‘Thriller’ Explores the Plight of Black Boys Through a Horror Lens

Riffing off the success of Get Out, Blumhouse have once again delved into modern race issues with teen slasher movie Thriller, which drops on Netflix this Sunday. A directorial debut from Dallas Jackson, who wrote the film along with Ken Rance, Thriller reimagines the slasher movie from a modern black perspective, envisioning the boogeyman as just another young black man in a hoodie.

It’s quite common horror knowledge that John Carpenter referenced Michael Myers in the Halloween script as ‘The Shape’, lurking in the shadows with the mask pulled over his head his silhouette was pretty nondescript; it could be anybody. This is the mindset with which we approach the character of Chauncey Page. We first meet Chauncey (Jason Woods) as a child, involved in a prank gone horribly awry that leads to his incarceration. Flash forward four years and a hardened Chauncey is released from prison, back into his South Central LA neighbourhood and hell-bent on revenge.

Compton High School, however, is in the lead up to their homecoming dance, a rite of passage for many American high-schoolers and a reflective and important time in which life-changing decisions could be made. Lisa (Jessica Allain) for one is waiting to hear back from her college applications, a daunting cost that she doesn’t believe she can afford without a scholarship, despite her middle-class nuclear family. Andre (Tequan Richmond) is questioned by his peers about his ‘tough guy’ front that he believes is necessary to avoid gang-related violence on his streets, and Derrick (Luke Tennie) already believes his fate is sealed; as a young black man he knows that at this age the most likely cause of death is murder.

It’s an apt thought to have just as Chauncey Page begins to stalk the streets, seeking out the other kids who were there on the night of his arrest with plans to murder them. When he first reappears at his home, and for many of the first kills, Chauncey is seen only with his hood pulled up, all in black, face hidden. It harks back to so many sensationalised news stories, in both the US and UK, that unfairly deemed black men in hoodies a ‘threat’. There’s definitely an avenue to explore wherein Chauncey is simply misunderstood, but Dallas Jackson plays upon these irrational fears concocted by the media. A synth Halloween-esque theme scored by RZA follows Chauncey’s quest for revenge, trying to elevate him to a status of iconography.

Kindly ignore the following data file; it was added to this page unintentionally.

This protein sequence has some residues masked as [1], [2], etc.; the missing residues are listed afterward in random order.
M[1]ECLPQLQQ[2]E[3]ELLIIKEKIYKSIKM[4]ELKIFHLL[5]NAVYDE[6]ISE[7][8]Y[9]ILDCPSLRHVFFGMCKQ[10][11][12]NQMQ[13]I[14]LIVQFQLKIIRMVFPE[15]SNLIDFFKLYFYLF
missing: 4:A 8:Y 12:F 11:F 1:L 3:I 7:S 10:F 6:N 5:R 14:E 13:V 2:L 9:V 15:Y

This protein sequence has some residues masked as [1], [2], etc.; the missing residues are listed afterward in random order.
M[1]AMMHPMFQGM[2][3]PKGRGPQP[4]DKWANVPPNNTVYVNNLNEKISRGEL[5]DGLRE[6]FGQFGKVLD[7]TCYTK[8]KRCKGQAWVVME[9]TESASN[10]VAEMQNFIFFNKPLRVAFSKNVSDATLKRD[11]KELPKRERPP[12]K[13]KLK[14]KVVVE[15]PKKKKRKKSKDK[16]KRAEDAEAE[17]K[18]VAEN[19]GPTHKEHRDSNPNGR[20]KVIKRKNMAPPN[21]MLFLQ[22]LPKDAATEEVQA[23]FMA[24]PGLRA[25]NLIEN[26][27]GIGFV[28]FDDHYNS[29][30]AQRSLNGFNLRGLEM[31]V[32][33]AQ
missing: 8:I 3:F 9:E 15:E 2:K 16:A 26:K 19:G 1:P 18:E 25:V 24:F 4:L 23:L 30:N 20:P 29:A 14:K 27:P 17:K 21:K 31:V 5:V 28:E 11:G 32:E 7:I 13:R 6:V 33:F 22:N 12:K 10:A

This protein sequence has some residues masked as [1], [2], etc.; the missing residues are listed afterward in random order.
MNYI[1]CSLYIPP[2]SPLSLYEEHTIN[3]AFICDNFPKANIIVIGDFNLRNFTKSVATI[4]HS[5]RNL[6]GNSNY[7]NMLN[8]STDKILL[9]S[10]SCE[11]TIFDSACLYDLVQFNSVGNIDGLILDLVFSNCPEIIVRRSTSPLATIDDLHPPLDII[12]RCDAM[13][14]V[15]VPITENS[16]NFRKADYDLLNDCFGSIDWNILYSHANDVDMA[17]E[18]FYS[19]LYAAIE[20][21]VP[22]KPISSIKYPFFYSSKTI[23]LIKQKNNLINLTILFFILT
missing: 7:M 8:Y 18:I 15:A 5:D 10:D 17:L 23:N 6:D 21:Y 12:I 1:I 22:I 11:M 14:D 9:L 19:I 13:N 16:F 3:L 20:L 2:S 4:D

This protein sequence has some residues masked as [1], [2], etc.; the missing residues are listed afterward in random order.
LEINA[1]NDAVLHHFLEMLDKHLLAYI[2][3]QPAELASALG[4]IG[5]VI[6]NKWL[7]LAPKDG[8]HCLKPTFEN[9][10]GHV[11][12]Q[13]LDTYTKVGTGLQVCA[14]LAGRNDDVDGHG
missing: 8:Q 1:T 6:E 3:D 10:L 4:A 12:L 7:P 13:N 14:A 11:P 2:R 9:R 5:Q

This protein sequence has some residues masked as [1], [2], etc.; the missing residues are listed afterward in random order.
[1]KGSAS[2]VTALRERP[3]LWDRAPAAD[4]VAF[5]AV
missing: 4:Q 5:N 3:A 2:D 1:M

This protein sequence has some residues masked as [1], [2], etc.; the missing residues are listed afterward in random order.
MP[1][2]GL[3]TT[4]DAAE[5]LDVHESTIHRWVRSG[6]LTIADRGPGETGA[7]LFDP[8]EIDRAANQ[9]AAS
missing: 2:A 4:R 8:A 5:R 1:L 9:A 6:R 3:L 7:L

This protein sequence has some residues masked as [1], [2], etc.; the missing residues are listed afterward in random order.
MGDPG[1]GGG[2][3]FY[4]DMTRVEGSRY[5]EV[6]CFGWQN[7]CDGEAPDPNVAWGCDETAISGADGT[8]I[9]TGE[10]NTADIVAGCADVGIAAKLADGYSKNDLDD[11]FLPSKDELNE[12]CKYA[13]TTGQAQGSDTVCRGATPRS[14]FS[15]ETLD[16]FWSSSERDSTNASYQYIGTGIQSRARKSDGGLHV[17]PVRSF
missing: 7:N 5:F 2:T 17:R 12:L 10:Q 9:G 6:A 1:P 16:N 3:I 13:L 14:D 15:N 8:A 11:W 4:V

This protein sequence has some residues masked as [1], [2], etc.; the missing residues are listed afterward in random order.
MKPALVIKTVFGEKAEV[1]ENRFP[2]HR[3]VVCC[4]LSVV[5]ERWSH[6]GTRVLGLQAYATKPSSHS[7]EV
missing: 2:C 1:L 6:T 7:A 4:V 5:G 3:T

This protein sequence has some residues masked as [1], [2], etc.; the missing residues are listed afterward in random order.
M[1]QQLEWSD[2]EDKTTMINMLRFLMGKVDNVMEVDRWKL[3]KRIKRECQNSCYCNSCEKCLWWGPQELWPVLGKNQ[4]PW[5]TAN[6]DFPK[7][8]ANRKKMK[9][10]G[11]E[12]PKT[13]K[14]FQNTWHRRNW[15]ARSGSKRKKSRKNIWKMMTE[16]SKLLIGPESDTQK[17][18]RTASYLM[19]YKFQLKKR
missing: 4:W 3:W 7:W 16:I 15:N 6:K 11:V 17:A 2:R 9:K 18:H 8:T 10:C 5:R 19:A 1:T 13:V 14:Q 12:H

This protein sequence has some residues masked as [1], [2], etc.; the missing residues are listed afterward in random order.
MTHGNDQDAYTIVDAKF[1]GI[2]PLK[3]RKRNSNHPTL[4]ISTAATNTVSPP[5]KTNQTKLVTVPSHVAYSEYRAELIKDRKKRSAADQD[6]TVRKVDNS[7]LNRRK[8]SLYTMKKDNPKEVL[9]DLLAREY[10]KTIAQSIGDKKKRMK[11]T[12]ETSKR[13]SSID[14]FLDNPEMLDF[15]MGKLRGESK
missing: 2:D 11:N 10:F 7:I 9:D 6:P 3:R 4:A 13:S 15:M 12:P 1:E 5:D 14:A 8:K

Jackson’s love and clear knowledge of slasher icons and motifs is abundant, there are moments of Friday the 13th, Prom Night and the earlier mentioned Michael Myers weaved throughout the story – but what the film lacks that the aforementioned do not is fun kills. Kevin Bacon getting an arrow through the throat is certainly an unforgettable horror moment, but not long after watching Thriller it’s hard to recall the ways in which the victims perished. Whether this is an intentional serious comment on the murder rates amongst black youth that doesn’t seek to stylise the issue is a tad unclear, but the films overall political stance shines through.

None of these characters want to become just another black statistic, not another faceless percentage, victim, or part of a diversity quota. The hooded black figure is a representation of these concerns, a silent stalker hot on the tails of these urban teens who will survive by any means necessary.

Thriller arrives on Netflix on Sunday 14th April

by Chloe Leeson

Chloe Leeson is the founder of Screen Queens. She hails from the north of England (the proper north that people think is actually Scotland but isn’t). Her life source is Harmony Korine’s 90s Letterman interviews and Ezra Miller’s jawline. She is a costume designer for hire who spends way too much time watching bad horror movies. Her favourite films are Into The Wild, Lords of Dogtown, Stand by Me and Pan’s Labyrinth. She rants about cinema screenings @kawaiigoff and logs them on letterboxd here


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